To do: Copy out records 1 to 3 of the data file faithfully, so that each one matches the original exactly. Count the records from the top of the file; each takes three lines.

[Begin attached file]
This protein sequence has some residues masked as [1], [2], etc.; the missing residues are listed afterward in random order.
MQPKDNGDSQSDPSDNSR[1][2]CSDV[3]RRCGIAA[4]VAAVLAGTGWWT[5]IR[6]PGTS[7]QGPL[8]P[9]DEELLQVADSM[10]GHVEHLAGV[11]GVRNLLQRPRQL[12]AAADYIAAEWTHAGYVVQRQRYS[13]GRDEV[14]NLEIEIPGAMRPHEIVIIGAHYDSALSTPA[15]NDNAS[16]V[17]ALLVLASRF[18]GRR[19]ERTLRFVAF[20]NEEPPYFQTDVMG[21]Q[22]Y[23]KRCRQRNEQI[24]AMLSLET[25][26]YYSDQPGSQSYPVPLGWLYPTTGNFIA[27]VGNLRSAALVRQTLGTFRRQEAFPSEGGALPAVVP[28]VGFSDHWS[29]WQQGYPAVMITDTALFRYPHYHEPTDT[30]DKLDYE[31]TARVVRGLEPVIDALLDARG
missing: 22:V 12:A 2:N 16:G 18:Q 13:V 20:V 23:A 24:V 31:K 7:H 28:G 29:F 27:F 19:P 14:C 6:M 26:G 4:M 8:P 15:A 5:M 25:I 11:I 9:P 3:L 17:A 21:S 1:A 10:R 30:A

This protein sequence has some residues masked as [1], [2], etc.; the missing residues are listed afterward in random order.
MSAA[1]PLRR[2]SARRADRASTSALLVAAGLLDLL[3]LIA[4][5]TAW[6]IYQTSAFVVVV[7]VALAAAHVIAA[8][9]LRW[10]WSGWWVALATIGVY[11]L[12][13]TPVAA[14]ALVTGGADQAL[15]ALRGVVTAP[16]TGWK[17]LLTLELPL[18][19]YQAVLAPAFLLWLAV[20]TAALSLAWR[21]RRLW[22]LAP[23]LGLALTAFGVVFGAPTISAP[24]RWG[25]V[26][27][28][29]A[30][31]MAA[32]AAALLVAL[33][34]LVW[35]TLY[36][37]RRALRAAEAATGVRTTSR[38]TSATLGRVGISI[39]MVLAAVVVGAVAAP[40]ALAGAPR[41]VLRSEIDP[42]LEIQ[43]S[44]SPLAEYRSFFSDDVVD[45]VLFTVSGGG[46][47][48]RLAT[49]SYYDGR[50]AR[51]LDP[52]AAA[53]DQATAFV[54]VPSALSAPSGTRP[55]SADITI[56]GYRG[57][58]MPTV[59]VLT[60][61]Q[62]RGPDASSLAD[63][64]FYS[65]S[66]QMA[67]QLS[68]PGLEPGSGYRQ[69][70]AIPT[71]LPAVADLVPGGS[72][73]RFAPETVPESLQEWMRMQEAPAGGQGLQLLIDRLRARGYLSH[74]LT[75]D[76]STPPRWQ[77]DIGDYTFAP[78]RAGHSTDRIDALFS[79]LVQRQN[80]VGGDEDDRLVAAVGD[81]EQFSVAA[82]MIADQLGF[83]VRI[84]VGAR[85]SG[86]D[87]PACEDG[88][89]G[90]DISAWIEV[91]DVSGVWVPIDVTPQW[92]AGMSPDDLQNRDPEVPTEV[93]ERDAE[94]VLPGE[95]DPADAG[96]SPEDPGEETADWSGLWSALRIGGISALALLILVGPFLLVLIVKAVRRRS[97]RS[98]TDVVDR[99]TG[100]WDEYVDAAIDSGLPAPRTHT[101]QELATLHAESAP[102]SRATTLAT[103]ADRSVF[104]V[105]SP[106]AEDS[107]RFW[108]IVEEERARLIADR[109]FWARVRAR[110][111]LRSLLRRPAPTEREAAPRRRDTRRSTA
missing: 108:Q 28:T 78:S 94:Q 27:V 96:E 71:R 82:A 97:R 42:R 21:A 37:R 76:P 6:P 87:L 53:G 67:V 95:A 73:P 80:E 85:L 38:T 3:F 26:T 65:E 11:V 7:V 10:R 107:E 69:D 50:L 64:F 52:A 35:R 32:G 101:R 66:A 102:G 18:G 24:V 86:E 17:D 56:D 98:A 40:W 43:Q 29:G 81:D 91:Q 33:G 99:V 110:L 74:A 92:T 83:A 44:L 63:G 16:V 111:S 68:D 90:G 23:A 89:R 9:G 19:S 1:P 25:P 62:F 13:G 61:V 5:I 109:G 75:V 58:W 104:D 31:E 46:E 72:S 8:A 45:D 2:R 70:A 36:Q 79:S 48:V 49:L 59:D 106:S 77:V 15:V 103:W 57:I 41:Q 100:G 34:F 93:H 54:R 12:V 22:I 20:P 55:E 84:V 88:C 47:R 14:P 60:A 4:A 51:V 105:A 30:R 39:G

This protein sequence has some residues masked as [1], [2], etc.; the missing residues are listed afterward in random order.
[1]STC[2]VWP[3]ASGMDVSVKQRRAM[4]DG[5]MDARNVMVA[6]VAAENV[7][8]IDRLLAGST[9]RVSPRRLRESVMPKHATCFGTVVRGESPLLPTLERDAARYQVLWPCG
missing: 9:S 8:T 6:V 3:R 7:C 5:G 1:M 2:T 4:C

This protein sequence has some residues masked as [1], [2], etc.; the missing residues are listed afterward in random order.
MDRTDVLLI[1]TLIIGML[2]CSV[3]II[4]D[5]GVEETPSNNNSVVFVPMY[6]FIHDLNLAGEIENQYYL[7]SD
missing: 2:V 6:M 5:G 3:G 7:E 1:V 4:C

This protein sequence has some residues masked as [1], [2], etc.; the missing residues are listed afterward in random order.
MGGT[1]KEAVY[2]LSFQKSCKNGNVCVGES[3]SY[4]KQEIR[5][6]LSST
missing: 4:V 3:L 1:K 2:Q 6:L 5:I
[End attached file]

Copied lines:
This protein sequence has some residues masked as [1], [2], etc.; the missing residues are listed afterward in random order.
MQPKDNGDSQSDPSDNSR[1][2]CSDV[3]RRCGIAA[4]VAAVLAGTGWWT[5]IR[6]PGTS[7]QGPL[8]P[9]DEELLQVADSM[10]GHVEHLAGV[11]GVRNLLQRPRQL[12]AAADYIAAEWTHAGYVVQRQRYS[13]GRDEV[14]NLEIEIPGAMRPHEIVIIGAHYDSALSTPA[15]NDNAS[16]V[17]ALLVLASRF[18]GRR[19]ERTLRFVAF[20]NEEPPYFQTDVMG[21]Q[22]Y[23]KRCRQRNEQI[24]AMLSLET[25][26]YYSDQPGSQSYPVPLGWLYPTTGNFIA[27]VGNLRSAALVRQTLGTFRRQEAFPSEGGALPAVVP[28]VGFSDHWS[29]WQQGYPAVMITDTALFRYPHYHEPTDT[30]DKLDYE[31]TARVVRGLEPVIDALLDARG
missing: 22:V 12:A 2:N 16:G 18:Q 13:V 20:V 23:A 24:V 31:K 7:H 28:G 29:F 27:F 19:P 14:C 6:M 26:G 4:M 8:P 15:A 5:M 25:I 11:I 9:P 3:L 17:A 21:S 1:A 10:R 30:A

This protein sequence has some residues masked as [1], [2], etc.; the missing residues are listed afterward in random order.
MSAA[1]PLRR[2]SARRADRASTSALLVAAGLLDLL[3]LIA[4][5]TAW[6]IYQTSAFVVVV[7]VALAAAHVIAA[8][9]LRW[10]WSGWWVALATIGVY[11]L[12][13]TPVAA[14]ALVTGGADQAL[15]ALRGVVTAP[16]TGWK[17]LLTLELPL[18][19]YQAVLAPAFLLWLAV[20]TAALSLAWR[21]RRLW[22]LAP[23]LGLALTAFGVVFGAPTISAP[24]RWG[25]V[26][27][28][29]A[30][31]MAA[32]AAALLVAL[33][34]LVW[35]TLY[36][37]RRALRAAEAATGVRTTSR[38]TSATLGRVGISI[39]MVLAAVVVGAVAAP[40]ALAGAPR[41]VLRSEIDP[42]LEIQ[43]S[44]SPLAEYRSFFSDDVVD[45]VLFTVSGGG[46][47][48]RLAT[49]SYYDGR[50]AR[51]LDP[52]AAA[53]DQATAFV[54]VPSALSAPSGTRP[55]SADITI[56]GYRG[57][58]MPTV[59]VLT[60][61]Q[62]RGPDASSLAD[63][64]FYS[65]S[66]QMA[67]QLS[68]PGLEPGSGYRQ[69][70]AIPT[71]LPAVADLVPGGS[72][73]RFAPETVPESLQEWMRMQEAPAGGQGLQLLIDRLRARGYLSH[74]LT[75]D[76]STPPRWQ[77]DIGDYTFAP[78]RAGHSTDRIDALFS[79]LVQRQN[80]VGGDEDDRLVAAVGD[81]EQFSVAA[82]MIADQLGF[83]VRI[84]VGAR[85]SG[86]D[87]PACEDG[88][89]G[90]DISAWIEV[91]DVSGVWVPIDVTPQW[92]AGMSPDDLQNRDPEVPTEV[93]ERDAE[94]VLPGE[95]DPADAG[96]SPEDPGEETADWSGLWSALRIGGISALALLILVGPFLLVLIVKAVRRRS[97]RS[98]TDVVDR[99]TG[100]WDEYVDAAIDSGLPAPRTHT[101]QELATLHAESAP[102]SRATTLAT[103]ADRSVF[104]V[105]SP[106]AEDS[107]RFW[108]IVEEERARLIADR[109]FWARVRAR[110][111]LRSLLRRPAPTEREAAPRRRDTRRSTA
missing: 108:Q 28:T 78:S 94:Q 27:V 96:E 71:R 82:A 97:R 42:R 21:A 37:R 76:P 6:P 87:L 53:G 67:V 95:A 73:P 80:E 85:L 38:T 3:F 26:T 65:E 11:V 7:V 10:R 107:E 69:D 50:L 64:F 52:A 35:R 32:G 101:R 66:A 102:G 18:G 24:V 86:E 17:D 56:D 98:A 40:W 43:Q 29:G 81:D 91:Q 33:G 99:V 110:L 74:A 92:T 83:A 44:L 63:G 16:V 111:S 68:D 90:G 23:A 89:R 9:G 19:S 1:P 25:P 62:F 13:G 61:V 5:I 109:G 75:V 58:W 104:D 31:E 46:E 72:S 8:A 45:D 2:R 70:A 36:Q 79:S 48:V 49:L 59:D 106:S 77:V 15:V 103:W 57:I 41:Q 100:G 34:F 93:H 54:R 12:V 22:I 20:P 55:E 84:V 88:C 47:R 14:P 60:A 4:A 51:V 105:A 30:R 39:G

This protein sequence has some residues masked as [1], [2], etc.; the missing residues are listed afterward in random order.
[1]STC[2]VWP[3]ASGMDVSVKQRRAM[4]DG[5]MDARNVMVA[6]VAAENV[7][8]IDRLLAGST[9]RVSPRRLRESVMPKHATCFGTVVRGESPLLPTLERDAARYQVLWPCG
missing: 9:S 8:T 6:V 3:R 7:C 5:G 1:M 2:T 4:C